Ministers are bracing for a "mucky" high court battle after demanding train operators pay penalty charges of up to £500m following the collapse of the franchise system.
The Government is prepared for a possible legal spat over the so-called “termination payments” from train firms after lockdown forced Whitehall to bail out the network.
Under questioning by MPs on the Public Accounts Committee, officials also revealed that the taxpayer bailout of the railways will top almost £10bn this year.
The spectre of litigation comes as operators are locked in talks with the Government over the way rail services will be provided in the future.
The Treasury has ordered officials to collect penalties that would have been payable had franchises not been cancelled because of the coronavirus pandemic.
Director-general for rail Ruth Hannant said operators must pay the fees by Dec 13.
She added: “They could decide that they want to pursue litigation against us at that point, but we would hope that they wouldn’t do so.”
The Telegraph revealed last weekend that the Department for Transport faces a New Year crisis after angering operators with demands to cough up.
One senior industry source said: “Some ownership groups could completely abandon the network."
Emergency contracts were put in place earlier this year to keep trains running during the crisis.
With a long wait for demand to return, even if a vaccine is found, ministers have accelerated plans to cancel franchising - a system where operators pay the Government for the right to run services, and earn cash from selling fares.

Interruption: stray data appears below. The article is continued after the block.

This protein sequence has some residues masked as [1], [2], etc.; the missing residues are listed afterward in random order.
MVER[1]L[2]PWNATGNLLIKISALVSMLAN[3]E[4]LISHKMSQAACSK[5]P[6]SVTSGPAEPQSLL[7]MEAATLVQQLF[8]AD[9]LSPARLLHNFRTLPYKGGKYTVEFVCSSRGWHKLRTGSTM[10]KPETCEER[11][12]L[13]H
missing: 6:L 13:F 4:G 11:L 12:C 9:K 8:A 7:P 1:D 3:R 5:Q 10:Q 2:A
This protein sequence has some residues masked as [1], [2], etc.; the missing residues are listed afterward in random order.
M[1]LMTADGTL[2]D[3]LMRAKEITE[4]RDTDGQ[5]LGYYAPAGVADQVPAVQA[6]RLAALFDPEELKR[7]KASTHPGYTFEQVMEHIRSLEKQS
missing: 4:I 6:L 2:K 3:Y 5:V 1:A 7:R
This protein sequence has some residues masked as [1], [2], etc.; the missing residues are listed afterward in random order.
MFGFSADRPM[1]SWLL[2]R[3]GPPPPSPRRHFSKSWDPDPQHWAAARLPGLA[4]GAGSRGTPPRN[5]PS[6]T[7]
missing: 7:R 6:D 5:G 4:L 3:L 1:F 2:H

It will be replaced with an outsourcing model where the taxpayer directly funds rail services.
Ms Hannant said that operators “shouldn’t be relieved of any losses” they would have incurred under pre-Covid franchise terms, meaning some would have to make a termination payment.
Five franchises - South Western Railway, TransPennine Express, Greater Anglia, West Midlands and c2c - are understood to be in talks over penalties that could top £500m in total.
Conservative MP Huw Merriman, who chairs the Transport Committee, also appeared at the hearing. Reflecting on the prospect of a legal battle, he said: “It could be mucky.”
Rail operators have suffered badly from a plunge in commuting, after Boris Johnson recommended workers continue to do their jobs from home until at least March.
While industry sources have not ruled out the prospect of legal action, it is understood that no firm plans are in place to sue the DfT.
Meanwhile, DfT permanent secretary Bernadette Kelly revealed that so-called “emergency measures agreements”, put in place between March and September to ensure services kept running, have cost the Treasury an estimated £4.3bn.
Replacement contracts, called Emergency Recovery Measures Agreements, will cost taxpayers between £3bn and £5bn until the end of the financial year in March.